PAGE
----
The-Trouble-with-Fructans

The Trouble with Fructans

What is a fructan?

Fructan is a type of sugar found in cool-season grasses. Instead of being digested in the foregut, fructan passes into the horse’s hindgut, where it ferments and causes the production of lactic acid. If too many fructans are consumed at one time, high levels of lactic acid can accumulate and cause the pH of the hindgut to drop. Even small changes in pH can negatively affect the delicate microflora that live in the hindgut and aid in digestion. Disruptions to these microflora can lead to colic and laminitis.

Temperature and sunlight affect fructans.

In plants, a process known as photosynthesis produces fructan. Photosynthesis occurs only during daylight hours. The sunnier the day, the more fructan is produced in a plant. At night fructan is available to the plant as an energy source. Temperature dictates how plants utilize fructan during the nighttime hours. If the temperatures stay warm (40° F or higher), plants use fructan to fuel growth in leaves and stems. Unused fructan is then stored in the lower two inches of the stem just above the soil line. However, if the nighttime temperature drops below 40° F, the plant will not grow and fructan remains in the leaves in high concentrations.

Spring grass and mature grass can both cause problems.

The lifecycle stage of a cool-season grass affects its fructan levels. New growth grass, the first 3 to 6 inches of growth, is low in fructan and indigestible fiber. This makes spring grass extra tasty and horses can easily consume high levels of fructan by simply eating too much grass.

On the other hand, mature grasses, 8 to 10 inches in height and going to seed, are high in both fructan and indigestible fiber. The indigestible fiber makes the grass less appealing so horses tend to eat less of it, but the fructan levels are higher so it takes less grass to cause fructan overload.

Which horses are at risk for fructan overload?

Healthy horses have little problem adjusting to changing fructan levels. The individuals most at risk are cresty-necked easy keepers suffering from metabolic syndrome or those at risk for laminitis from other health issues.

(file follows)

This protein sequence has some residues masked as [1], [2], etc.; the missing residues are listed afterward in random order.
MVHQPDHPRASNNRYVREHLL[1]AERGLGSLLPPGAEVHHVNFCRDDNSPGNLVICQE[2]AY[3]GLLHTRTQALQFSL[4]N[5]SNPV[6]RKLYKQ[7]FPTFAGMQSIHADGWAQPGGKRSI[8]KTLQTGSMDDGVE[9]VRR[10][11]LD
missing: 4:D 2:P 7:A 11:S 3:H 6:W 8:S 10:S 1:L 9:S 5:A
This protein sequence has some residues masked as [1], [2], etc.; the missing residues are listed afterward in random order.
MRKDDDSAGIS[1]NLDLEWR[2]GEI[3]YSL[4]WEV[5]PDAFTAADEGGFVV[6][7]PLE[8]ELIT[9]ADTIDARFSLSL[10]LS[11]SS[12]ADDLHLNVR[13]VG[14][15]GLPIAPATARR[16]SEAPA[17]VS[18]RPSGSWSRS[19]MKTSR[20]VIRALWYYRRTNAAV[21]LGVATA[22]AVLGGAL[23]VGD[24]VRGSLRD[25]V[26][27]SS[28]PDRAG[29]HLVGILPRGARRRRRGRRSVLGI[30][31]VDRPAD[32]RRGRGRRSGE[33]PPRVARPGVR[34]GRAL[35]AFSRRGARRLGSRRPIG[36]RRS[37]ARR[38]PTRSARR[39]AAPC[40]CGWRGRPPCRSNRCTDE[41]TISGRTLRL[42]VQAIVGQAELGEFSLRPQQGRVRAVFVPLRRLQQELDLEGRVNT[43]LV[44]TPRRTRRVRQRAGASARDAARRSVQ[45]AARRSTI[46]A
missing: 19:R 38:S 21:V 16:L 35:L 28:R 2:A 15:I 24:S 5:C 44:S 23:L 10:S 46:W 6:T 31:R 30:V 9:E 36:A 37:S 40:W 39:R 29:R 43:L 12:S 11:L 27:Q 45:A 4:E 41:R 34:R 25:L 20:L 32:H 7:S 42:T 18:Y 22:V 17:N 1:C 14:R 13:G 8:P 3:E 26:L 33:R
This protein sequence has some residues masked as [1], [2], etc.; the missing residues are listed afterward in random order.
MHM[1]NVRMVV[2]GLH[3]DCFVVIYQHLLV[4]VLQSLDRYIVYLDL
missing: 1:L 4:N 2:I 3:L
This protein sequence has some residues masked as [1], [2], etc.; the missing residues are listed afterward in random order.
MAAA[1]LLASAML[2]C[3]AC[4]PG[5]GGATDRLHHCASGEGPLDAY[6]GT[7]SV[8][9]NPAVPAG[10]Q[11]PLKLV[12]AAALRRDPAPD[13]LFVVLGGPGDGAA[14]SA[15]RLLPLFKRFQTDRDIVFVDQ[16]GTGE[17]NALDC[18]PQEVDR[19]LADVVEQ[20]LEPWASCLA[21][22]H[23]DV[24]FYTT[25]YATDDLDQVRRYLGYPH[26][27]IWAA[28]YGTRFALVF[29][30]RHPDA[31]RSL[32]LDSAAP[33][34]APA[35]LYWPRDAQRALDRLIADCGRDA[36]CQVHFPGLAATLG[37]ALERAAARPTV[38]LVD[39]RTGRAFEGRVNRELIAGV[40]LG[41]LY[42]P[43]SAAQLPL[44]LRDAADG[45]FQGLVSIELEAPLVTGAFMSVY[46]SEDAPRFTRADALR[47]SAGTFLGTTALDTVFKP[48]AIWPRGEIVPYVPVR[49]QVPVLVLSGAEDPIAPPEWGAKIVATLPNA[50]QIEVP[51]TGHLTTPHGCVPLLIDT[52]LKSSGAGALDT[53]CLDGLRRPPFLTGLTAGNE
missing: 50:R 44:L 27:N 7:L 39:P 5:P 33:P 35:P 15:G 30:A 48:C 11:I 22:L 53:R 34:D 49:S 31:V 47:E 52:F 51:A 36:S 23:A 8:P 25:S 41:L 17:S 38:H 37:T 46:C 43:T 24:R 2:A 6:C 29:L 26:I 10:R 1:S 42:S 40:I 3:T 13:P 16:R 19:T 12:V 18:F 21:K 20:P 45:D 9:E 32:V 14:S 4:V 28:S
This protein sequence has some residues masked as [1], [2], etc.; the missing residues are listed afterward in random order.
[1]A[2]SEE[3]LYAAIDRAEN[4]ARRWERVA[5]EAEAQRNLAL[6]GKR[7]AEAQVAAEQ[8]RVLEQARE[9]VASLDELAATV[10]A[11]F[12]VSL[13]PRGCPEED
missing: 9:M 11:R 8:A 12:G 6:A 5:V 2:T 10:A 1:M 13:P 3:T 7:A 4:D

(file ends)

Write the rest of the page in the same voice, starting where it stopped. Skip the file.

Grazing management is the key to avoiding problems.

It is best to limit grazing time or stop it completely when daytime temperatures are warm and nights are below 40° F. When days are sunny and nights are warm, it is safest to allow grazing in the early morning when fructan levels are still low. Grazing in the late afternoon or evening on a sunny day is risky.

Pasture management can reduce risk.

Pasture management is important and can minimize fructan levels. Clip your pasture between four and eight inches in height. Don’t allow pastures to become overgrazed since stress can increase fructan levels in grasses. If possible, rest each pasture every two months.

If your climate allows, consider seeding with warm-season grasses that are lower in fructan, such as Bermuda grass, bluestem, or switchgrass. Contact your local cooperative extension office for help in determining which types of grasses are suitable for your area and how to incorporate them into your pasture.

 

6 Comments

  • Lisa White

    Please provide a range of % fructan in hay that is acceptable for an at-risk horse for laminitis.
    Thanks
    Lisa

    • Karen

      Hi Lisa,

      Horses challenged by metabolic syndrome or those at risk for laminitis should be offered hays that are low in non-structural carbohydrates, or NSC. This class of carbohydrates includes starch, water-soluble sugar, and fructan. It is recommended that at-risk horses consume hay with NSC levels of 10% or lower.

      NSC is determined by combining WSC (water-soluble carbohydrates) and starch. A subset of WSC is ESC (ethanol-soluble carbohydrates). ESC is a more accurate measure of the simple sugars found in fiber. These are the sugars that cause an increase in the glycemic response. Fructan is not typically measured and reported separately. You can get an estimation of the percent of fructan by subtracting ESC from WSC.

      To learn more, check out this article:
      https://kppusa.com/2018/02/09/picking-hay-sugarstarch-sensitive-horses/

      Karen Isberg

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